Parenting plans and pre-nuptial agreements are two very different animals. Both are effective dispute avoidance tools that are encouraged by the Family Court, particularly...
When someone close to you dies, it can be a difficult time.
People who find themselves appointed as executors of the estate, or responsible under the laws of intestacy if there is no will, have the further pressure of legal responsibility for dealing with the affairs of the deceased and ensuring that their wishes are carried out. This all happens at a time of loss and grief when the last thing you may want is a ‘to do’ list and a set of legal requirements.
We can help you with these pressures by assisting you in any aspect of the estate administration with which you need support. We can advise whether a Grant of Probate or Grant of Letters of Administration (also known as a Grant of Representation) is needed and help with getting one. A grant is a legal document that confirms who can stand in the shoes of the deceased to deal with their affairs, making sure their assets are collected, and their debts are paid. On death, Inheritance Tax has to be considered and may have to be paid. We will support you with the inheritance tax return, liaising with HM Revenue and Customs and we will identify whether or not any inheritance tax is payable. We’ll also help you work out how best to meet any tax that is payable.
We will also work to ensure that post in the name of the deceased doesn’t keep being received to their address, which can be enormously distressing, that companies and individuals are aware of the death and that all protections are put in place to maintain the value of the estate – from appropriate insurances to advertising for creditors.
Identifying and gathering in all of the assets and making sure there is a clear record of these can be time-consuming and distressing but you can hand over some or all of this job safe in the knowledge that everything that needs to be done will be done for you. We can also help to deal with assets or wealth that the person may have overseas. Working closely with you, we will help you to understand and achieve your role and responsibilities as executor or administrator. Even if we deliver the management of the estate, you are still in charge, and we work in partnership with you to make decisions and to help you achieve what you need to.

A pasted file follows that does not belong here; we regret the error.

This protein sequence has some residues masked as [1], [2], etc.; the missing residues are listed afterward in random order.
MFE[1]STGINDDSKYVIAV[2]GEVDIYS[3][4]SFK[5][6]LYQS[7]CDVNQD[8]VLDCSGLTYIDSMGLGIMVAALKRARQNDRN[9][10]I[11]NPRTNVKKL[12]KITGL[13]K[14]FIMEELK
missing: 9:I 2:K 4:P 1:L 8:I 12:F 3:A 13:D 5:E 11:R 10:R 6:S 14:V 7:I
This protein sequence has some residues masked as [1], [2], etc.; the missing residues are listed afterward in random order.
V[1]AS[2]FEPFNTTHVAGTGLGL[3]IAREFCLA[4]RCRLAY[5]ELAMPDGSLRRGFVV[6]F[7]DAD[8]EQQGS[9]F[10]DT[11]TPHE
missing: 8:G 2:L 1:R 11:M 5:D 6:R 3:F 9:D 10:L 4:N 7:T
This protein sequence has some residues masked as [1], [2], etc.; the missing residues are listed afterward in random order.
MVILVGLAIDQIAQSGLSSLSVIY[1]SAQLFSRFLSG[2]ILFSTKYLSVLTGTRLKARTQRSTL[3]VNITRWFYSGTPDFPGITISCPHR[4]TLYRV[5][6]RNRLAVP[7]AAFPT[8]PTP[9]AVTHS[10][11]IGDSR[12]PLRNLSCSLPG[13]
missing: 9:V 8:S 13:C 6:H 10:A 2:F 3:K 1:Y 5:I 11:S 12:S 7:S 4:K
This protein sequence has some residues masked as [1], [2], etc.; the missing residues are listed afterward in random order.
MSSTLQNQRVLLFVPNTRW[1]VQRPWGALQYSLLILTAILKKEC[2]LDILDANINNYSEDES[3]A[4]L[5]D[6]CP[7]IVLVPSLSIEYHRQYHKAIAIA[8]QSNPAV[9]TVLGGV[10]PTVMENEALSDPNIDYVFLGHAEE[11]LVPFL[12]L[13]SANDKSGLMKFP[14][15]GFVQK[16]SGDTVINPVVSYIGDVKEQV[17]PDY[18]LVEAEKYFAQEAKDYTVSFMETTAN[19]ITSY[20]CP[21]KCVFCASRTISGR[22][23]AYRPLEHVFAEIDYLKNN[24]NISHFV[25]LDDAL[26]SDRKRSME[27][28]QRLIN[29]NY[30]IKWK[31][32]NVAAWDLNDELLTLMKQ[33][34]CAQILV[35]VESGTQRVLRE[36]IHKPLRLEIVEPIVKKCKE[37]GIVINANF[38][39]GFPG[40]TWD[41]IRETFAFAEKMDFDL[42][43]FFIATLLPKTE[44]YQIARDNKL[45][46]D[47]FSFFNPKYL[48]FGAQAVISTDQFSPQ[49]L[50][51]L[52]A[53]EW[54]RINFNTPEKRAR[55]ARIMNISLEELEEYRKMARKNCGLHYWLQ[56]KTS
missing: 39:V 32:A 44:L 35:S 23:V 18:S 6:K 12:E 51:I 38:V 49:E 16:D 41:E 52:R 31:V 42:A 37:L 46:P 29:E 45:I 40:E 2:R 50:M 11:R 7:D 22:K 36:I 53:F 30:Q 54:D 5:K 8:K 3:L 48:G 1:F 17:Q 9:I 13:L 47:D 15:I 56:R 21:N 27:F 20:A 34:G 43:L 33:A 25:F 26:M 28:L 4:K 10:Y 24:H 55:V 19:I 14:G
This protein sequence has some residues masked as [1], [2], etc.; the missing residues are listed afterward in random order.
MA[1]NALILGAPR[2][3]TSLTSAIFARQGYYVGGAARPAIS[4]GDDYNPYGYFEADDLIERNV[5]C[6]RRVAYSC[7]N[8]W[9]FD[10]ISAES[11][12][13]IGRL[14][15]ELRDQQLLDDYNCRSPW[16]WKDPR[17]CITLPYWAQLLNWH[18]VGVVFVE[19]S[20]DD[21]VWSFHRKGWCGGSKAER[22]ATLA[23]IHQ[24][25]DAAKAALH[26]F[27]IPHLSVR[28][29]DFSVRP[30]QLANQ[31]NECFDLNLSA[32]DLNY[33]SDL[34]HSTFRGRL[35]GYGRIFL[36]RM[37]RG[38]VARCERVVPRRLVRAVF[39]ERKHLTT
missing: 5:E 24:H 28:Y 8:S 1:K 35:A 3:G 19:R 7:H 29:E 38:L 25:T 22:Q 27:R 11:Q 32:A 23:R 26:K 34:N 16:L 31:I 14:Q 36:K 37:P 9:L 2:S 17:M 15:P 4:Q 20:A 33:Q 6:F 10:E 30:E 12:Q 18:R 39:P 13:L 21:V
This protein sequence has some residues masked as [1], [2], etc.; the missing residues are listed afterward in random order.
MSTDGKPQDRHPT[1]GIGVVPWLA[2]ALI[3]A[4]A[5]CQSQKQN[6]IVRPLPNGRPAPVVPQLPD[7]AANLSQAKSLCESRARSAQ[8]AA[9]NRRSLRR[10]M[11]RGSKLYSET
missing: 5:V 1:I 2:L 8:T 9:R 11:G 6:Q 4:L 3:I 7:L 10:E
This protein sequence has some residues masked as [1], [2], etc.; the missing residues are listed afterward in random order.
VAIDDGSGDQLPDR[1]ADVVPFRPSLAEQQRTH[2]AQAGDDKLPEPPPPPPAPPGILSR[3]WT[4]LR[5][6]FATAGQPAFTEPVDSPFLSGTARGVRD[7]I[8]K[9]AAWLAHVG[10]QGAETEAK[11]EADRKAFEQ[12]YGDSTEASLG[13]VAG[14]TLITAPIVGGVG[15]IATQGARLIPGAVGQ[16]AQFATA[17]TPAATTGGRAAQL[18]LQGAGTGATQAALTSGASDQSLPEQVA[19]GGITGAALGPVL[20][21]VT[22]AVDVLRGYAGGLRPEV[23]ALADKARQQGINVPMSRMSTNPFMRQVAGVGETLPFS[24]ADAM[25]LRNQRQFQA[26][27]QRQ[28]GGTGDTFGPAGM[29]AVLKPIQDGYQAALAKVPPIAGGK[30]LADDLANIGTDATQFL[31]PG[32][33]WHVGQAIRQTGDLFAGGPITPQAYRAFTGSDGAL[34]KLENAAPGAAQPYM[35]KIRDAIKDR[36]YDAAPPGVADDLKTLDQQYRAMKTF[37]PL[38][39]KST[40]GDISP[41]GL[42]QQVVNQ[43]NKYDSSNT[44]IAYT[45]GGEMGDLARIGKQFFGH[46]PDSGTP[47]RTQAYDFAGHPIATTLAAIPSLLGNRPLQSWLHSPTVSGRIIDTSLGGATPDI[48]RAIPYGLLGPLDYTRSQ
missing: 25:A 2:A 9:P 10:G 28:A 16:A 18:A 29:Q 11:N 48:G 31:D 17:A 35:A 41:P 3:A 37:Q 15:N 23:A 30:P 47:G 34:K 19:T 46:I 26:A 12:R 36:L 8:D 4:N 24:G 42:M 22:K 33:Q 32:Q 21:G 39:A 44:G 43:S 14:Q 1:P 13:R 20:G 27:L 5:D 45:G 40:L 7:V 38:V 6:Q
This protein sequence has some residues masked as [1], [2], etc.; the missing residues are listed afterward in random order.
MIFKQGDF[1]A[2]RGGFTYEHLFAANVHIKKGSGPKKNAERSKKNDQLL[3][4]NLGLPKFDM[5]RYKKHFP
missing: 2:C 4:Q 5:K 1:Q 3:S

Our team is experienced in dealing with a wide variety of estates – from small estates with just a bank account right through to very large estates with multiple properties and investments. Whether your need is for help with selling a house, closing a bank account, or running and selling a business after the owner has died, we can help you to deal with the deceased’s estate and their assets – whatever they are and wherever in the world they may be.
Deeds of Variation
When someone dies, whether they have left you a gift in their will or you inherit under the intestacy rules, you may decide you would like for someone else to have that gift instead – maybe your children, for example.
Deeds of Variation redirect an inheritance to different beneficiaries and can give away inheritances as direct gifts or can create trusts – which can benefit you and others. By making a Deed of Variation, you can benefit others without there being any tax cost or consequence for you. We can help with the necessary documentation as well as explain the options available and support you to make the best choice for yourself.
We can help you with relieving the pressures probate brings, by assisting you in any aspect of the estate administration with which you need support.
We have been recognised for the work we do
Discussing the Court of Appeal’s judgment in R (YZ) v Oxleas NHS Foundation Trust, Sheree Green suggests that mental health practitioners will read this...
We have a general election looming. If you plan to turn up at your local polling station to cast your vote – you must...
Reflections during Mental Health Awareness week.
A fault-based approach is still required in cases where parties want an immediate divorce. Elizabeth Wyatt outlines why this, and other factors, provide challenges...
Both the BBC and the Daily Mail have reported that the Government has decided not to go ahead with the proposed probate court fee...
To receive invitations to our events, as well as information and articles on legal issues and sector developments that are of interest to you, please sign up to Newsroom.